Race- and gender-based wealth inequities are two of the greatest failures of the American economy. Economic policy choices and practices put forth by those in power, such as the GI Bill and redlining, created wealth-building opportunities for white men but established barriers for everyone else. Implemented in tandem with the rise of corporate power by which profit is revered over people, these racist policies have resulted in racial and gender economic stratification that have reached epic heights. Today, approximately 160,000 households in America own more wealth than the poorest 90 percent combined— the highest concentration of wealth since 1962 (Igraham 2017).
Without bold, visionary action and policies to address these issues, the chasm between those who are economically secure and those who are not—mainly Black, brown, and Native American communities and women—will continue to grow, ultimately threatening our nation’s ability to finally achieve our promise of freedom, dignity, and security for all.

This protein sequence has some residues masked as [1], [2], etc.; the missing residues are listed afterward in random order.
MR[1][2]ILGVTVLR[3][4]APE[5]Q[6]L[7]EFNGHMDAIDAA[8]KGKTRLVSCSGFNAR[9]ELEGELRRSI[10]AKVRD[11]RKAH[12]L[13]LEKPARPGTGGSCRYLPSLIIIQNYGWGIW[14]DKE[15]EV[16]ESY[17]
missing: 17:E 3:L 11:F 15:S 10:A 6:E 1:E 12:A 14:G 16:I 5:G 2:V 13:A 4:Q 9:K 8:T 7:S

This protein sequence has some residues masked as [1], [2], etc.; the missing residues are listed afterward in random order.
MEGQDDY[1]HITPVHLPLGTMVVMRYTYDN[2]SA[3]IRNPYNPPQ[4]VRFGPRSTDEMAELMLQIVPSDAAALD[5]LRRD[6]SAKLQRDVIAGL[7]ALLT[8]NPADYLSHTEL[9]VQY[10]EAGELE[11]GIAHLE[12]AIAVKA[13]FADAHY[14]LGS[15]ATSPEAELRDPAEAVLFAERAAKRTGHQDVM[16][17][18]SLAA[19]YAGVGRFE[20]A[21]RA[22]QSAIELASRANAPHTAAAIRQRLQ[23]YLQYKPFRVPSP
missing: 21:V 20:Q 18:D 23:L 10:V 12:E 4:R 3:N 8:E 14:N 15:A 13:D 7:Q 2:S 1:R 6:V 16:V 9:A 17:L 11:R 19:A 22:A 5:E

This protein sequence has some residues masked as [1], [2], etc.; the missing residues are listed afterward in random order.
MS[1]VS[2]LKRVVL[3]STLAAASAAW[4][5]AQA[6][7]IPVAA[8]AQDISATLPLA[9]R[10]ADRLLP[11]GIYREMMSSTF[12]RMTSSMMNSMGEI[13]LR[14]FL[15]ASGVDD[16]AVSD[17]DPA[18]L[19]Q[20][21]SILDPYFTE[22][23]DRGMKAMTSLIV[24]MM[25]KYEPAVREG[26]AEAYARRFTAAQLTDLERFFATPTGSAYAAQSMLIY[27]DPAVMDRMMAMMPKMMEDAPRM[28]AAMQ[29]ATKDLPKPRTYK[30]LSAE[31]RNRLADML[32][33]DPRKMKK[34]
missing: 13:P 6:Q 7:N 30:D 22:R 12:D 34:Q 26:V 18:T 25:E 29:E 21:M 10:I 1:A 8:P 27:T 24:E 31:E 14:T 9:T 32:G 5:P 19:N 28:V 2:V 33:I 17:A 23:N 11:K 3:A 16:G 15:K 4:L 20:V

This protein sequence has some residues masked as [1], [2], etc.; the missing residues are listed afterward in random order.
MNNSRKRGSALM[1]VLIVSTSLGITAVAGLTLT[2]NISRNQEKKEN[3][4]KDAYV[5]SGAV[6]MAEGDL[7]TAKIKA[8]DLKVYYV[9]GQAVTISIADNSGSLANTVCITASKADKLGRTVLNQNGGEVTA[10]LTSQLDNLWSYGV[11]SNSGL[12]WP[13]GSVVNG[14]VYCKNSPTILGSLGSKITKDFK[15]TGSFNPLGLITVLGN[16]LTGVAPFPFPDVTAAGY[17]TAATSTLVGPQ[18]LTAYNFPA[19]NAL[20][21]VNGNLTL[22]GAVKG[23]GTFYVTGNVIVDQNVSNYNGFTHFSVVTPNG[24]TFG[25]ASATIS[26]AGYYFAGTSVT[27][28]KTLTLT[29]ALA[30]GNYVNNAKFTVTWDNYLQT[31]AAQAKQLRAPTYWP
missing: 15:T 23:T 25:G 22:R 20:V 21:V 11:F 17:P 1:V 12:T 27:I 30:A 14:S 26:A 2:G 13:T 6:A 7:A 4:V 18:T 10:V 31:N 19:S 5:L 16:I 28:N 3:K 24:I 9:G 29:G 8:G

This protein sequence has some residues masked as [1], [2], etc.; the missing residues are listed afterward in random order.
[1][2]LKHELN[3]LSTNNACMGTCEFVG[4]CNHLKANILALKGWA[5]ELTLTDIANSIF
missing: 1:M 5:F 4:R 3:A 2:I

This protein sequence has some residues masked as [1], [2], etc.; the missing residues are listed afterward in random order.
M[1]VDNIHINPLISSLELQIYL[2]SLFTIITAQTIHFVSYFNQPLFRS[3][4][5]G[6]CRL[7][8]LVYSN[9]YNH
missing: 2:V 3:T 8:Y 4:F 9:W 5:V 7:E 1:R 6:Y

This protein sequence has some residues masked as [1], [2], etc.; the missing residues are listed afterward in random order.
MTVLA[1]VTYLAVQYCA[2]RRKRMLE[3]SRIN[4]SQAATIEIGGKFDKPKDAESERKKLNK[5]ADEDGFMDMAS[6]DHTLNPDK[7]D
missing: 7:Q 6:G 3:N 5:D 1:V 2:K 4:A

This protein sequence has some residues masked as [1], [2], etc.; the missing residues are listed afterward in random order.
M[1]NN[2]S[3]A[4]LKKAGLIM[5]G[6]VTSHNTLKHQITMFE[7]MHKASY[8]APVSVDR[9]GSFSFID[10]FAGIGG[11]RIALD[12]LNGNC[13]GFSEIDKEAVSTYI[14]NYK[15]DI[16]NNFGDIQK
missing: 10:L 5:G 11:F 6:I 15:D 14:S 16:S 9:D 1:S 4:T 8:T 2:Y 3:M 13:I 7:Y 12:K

Race- and gender-based wealth inequities are two of the greatest failures of the American economy.
A growing group of progressives is committed to tackling racial wealth inequities head on (Newkirk II 2019). Once seen as fringe, “pie in the sky” ideas, a number of seemingly progressive economic policies have entered the public discourse, including a government-funded cash benefit program. Often referred to as “guaranteed income,” this big idea is a no-strings-attached direct cash benefit from the government that would provide a basic floor of living regardless of employment status or income by offering people a regular cash payment (Marinescu 2017).
With that context, this issue brief will explore to what extent and under what type of design a program that is usually discussed as a way to boost regular incomes could make a dent in racial and gender wealth inequities.
Click here to read the full issue brief (PDF).